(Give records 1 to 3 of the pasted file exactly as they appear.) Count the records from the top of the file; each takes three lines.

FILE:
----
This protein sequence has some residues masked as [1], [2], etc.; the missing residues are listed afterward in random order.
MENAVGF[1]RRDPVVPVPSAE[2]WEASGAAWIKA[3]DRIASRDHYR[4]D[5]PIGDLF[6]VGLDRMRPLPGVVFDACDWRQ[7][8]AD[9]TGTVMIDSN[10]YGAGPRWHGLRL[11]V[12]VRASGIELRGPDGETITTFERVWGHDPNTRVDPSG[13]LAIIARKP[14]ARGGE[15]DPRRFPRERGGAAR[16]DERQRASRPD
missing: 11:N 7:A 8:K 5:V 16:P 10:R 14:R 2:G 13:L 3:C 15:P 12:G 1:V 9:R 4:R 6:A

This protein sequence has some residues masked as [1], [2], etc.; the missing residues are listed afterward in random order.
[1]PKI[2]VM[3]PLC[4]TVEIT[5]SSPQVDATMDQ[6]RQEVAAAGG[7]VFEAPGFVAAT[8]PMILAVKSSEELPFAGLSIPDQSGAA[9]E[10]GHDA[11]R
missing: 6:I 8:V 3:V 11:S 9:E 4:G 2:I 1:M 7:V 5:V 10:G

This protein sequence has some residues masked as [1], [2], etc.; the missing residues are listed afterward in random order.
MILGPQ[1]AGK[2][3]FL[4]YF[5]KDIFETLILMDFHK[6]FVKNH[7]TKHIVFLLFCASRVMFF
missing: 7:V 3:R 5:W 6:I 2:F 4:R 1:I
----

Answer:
This protein sequence has some residues masked as [1], [2], etc.; the missing residues are listed afterward in random order.
MENAVGF[1]RRDPVVPVPSAE[2]WEASGAAWIKA[3]DRIASRDHYR[4]D[5]PIGDLF[6]VGLDRMRPLPGVVFDACDWRQ[7][8]AD[9]TGTVMIDSN[10]YGAGPRWHGLRL[11]V[12]VRASGIELRGPDGETITTFERVWGHDPNTRVDPSG[13]LAIIARKP[14]ARGGE[15]DPRRFPRERGGAAR[16]DERQRASRPD
missing: 11:N 7:A 8:K 5:V 16:P 10:R 14:R 2:G 13:L 3:C 15:P 12:G 1:V 9:R 4:R 6:A

This protein sequence has some residues masked as [1], [2], etc.; the missing residues are listed afterward in random order.
[1]PKI[2]VM[3]PLC[4]TVEIT[5]SSPQVDATMDQ[6]RQEVAAAGG[7]VFEAPGFVAAT[8]PMILAVKSSEELPFAGLSIPDQSGAA[9]E[10]GHDA[11]R
missing: 6:I 8:V 3:V 11:S 9:E 4:G 2:I 1:M 7:V 5:V 10:G

This protein sequence has some residues masked as [1], [2], etc.; the missing residues are listed afterward in random order.
MILGPQ[1]AGK[2][3]FL[4]YF[5]KDIFETLILMDFHK[6]FVKNH[7]TKHIVFLLFCASRVMFF
missing: 7:V 3:R 5:W 6:I 2:F 4:R 1:I